As far as I know, the rules mentioned above are still enforced in most pools in Taiwan. In Austria or in Germany, we don’t have such rules: sitting at pool rims is very popular – you cool your feet as you bask in the sun; caps are worn only by old ladies who do not want to wet their hair; and Bermuda shorts are dominating the central landscape of male bodies, being more suitable for the pursuit of other activities public pools usually offer (football, volleyball, bars, cafés and so on).

Photo Credit: Herbert Hanreich

Photo Credit: Herbert Hanreich

But at the end it’s up to you what you wear and where you sit – as long as you don’t bother others (topless girls, also present in our pools, are not really bothering others). You can even wear goggles if you wish to look like an alien. But unlike in Taiwan, nearly nobody uses them in Europe. I wonder why most swimmers in Taiwan wear goggles. For health reasons, as many claim? If that were a good reason, then they should also stop with excessive text messaging, the national sport among young people here which is eye damaging indeed.

Swimming in Europe is more a leisure activity as compared to Taiwan where you always can see several swimmers at a time ‘working’ in water. They mechanically swim from one end of the pool to the other in freestyle for a long time without ever lifting their head, and when they stop swimming, they immediately leave the pool: end of work. One is always tempted to tell them to take it easy.

Photo Credit: Herbert Hanreich

Photo Credit: Herbert Hanreich

Female swimmers here seem to be unaware of the invention of bikinis. First I thought they forgot to change their clothes when I saw them in bathing suits that were à la mode some hundred years ago. I do not wish to sound macho, but in my opinion, the girls in Taiwan, on average, have less reason to hide their bodies than their European counterparts, the latter obviously being too often fascinated by delicious chocolate cakes or fried Schnitzels, a fascination which usually does not aesthetically go well with the tiny pieces of textile they quite frequently – and unsuitably – wear in European pools.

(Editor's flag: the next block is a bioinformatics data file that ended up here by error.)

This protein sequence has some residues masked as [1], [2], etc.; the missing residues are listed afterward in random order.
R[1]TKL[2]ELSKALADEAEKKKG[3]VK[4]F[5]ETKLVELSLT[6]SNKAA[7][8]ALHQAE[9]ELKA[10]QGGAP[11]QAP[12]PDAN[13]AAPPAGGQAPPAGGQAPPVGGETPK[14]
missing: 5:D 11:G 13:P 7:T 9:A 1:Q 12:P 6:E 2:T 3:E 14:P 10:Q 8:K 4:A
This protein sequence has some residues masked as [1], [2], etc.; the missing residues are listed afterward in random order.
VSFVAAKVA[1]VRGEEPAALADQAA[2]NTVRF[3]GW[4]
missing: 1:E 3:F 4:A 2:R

Sunshine, Taiwan’s girls’ and ladies’ heaven-sent enemy regarding their struggle to retain a milky skin color does not make it easy for them to be at ease in outdoor pools; hence the popularity of swimming in late afternoons or in indoor pools– a typical example of culture restricting (a sort of) freedom. Europeans, in stark contrast, are sun worshippers, a habit which, however, sometimes becomes somehow pathetic (and unhealthy) when for instance lying in sunshine for hours like drying fish. There is always a middle way.

I have been often annoyed by the opening policy of public pools here in Taiwan. There are usually three or four unlinked time sections per day, limiting the continuous usage of the pool accordingly. Like at traditional wedding ceremonies you are thrown out after a few hours, that is, after a time section ends. Of course you may return for the next time section – if you have enough time to wait until the break is over. Public outdoor pools in Europe are run differently. They are continuously open from morning to evening. People can stay there leisurely the whole day, and many do so.

Recreational activities, like many others, are dominated here in Taiwan by too many rules which neglect – under the cover of public safety – individual responsibility and personal style. In this aspect, swimming habits in Taiwan are mirroring the local culture. There is too much ‘goggling’ going on; with goggles you see much better under water, but much worse when looking at the rest of the world!

Edited by Olivia Yang